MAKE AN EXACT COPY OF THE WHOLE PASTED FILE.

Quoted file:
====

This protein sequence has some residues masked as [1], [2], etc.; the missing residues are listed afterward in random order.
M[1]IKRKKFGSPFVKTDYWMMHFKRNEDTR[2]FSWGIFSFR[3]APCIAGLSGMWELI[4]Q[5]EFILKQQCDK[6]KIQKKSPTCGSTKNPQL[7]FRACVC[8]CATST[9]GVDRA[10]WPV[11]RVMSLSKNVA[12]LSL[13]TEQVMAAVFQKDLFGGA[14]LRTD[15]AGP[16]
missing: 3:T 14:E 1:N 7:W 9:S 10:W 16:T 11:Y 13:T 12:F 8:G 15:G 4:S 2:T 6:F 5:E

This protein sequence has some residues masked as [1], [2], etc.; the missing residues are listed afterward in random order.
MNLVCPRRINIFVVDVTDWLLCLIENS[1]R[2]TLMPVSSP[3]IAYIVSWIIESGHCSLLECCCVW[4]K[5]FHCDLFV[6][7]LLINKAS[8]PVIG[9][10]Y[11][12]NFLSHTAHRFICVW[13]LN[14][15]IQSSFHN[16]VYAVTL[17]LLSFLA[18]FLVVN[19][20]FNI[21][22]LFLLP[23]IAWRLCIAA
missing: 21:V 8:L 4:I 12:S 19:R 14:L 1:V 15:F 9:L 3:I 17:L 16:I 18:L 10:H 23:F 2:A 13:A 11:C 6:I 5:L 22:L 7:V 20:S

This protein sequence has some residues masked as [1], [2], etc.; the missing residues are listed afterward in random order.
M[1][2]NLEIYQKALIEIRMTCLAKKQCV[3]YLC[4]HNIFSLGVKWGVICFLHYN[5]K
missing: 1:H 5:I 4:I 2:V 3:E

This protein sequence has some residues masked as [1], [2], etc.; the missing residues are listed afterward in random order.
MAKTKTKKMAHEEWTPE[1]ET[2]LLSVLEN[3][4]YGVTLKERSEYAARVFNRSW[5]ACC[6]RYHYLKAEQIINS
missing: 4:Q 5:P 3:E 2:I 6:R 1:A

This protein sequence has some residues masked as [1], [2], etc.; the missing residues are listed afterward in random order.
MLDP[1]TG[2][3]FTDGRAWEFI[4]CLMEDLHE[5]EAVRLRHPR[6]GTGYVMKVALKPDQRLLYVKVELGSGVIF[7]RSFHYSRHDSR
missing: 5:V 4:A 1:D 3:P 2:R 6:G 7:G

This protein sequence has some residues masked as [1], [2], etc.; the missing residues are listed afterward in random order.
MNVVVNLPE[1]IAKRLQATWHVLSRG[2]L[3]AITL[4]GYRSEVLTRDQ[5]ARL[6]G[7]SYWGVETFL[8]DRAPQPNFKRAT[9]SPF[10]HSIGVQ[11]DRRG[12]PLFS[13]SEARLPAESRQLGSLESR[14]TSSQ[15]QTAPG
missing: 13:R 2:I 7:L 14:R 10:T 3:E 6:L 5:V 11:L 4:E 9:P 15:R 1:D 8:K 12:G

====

This protein sequence has some residues masked as [1], [2], etc.; the missing residues are listed afterward in random order.
M[1]IKRKKFGSPFVKTDYWMMHFKRNEDTR[2]FSWGIFSFR[3]APCIAGLSGMWELI[4]Q[5]EFILKQQCDK[6]KIQKKSPTCGSTKNPQL[7]FRACVC[8]CATST[9]GVDRA[10]WPV[11]RVMSLSKNVA[12]LSL[13]TEQVMAAVFQKDLFGGA[14]LRTD[15]AGP[16]
missing: 3:T 14:E 1:N 7:W 9:S 10:W 16:T 11:Y 13:T 12:F 8:G 15:G 4:S 2:T 6:F 5:E

This protein sequence has some residues masked as [1], [2], etc.; the missing residues are listed afterward in random order.
MNLVCPRRINIFVVDVTDWLLCLIENS[1]R[2]TLMPVSSP[3]IAYIVSWIIESGHCSLLECCCVW[4]K[5]FHCDLFV[6][7]LLINKAS[8]PVIG[9][10]Y[11][12]NFLSHTAHRFICVW[13]LN[14][15]IQSSFHN[16]VYAVTL[17]LLSFLA[18]FLVVN[19][20]FNI[21][22]LFLLP[23]IAWRLCIAA
missing: 21:V 8:L 4:I 12:S 19:R 14:L 1:V 15:F 9:L 3:I 17:L 16:I 18:L 10:H 23:F 2:A 13:A 11:C 6:I 5:L 22:L 7:V 20:S

This protein sequence has some residues masked as [1], [2], etc.; the missing residues are listed afterward in random order.
M[1][2]NLEIYQKALIEIRMTCLAKKQCV[3]YLC[4]HNIFSLGVKWGVICFLHYN[5]K
missing: 1:H 5:I 4:I 2:V 3:E

This protein sequence has some residues masked as [1], [2], etc.; the missing residues are listed afterward in random order.
MAKTKTKKMAHEEWTPE[1]ET[2]LLSVLEN[3][4]YGVTLKERSEYAARVFNRSW[5]ACC[6]RYHYLKAEQIINS
missing: 4:Q 5:P 3:E 2:I 6:R 1:A

This protein sequence has some residues masked as [1], [2], etc.; the missing residues are listed afterward in random order.
MLDP[1]TG[2][3]FTDGRAWEFI[4]CLMEDLHE[5]EAVRLRHPR[6]GTGYVMKVALKPDQRLLYVKVELGSGVIF[7]RSFHYSRHDSR
missing: 5:V 4:A 1:D 3:P 2:R 6:G 7:G

This protein sequence has some residues masked as [1], [2], etc.; the missing residues are listed afterward in random order.
MNVVVNLPE[1]IAKRLQATWHVLSRG[2]L[3]AITL[4]GYRSEVLTRDQ[5]ARL[6]G[7]SYWGVETFL[8]DRAPQPNFKRAT[9]SPF[10]HSIGVQ[11]DRRG[12]PLFS[13]SEARLPAESRQLGSLESR[14]TSSQ[15]QTAPG
missing: 13:R 2:I 7:L 14:R 10:T 3:E 6:L 5:V 11:L 4:E 9:P 15:R 1:D 8:K 12:G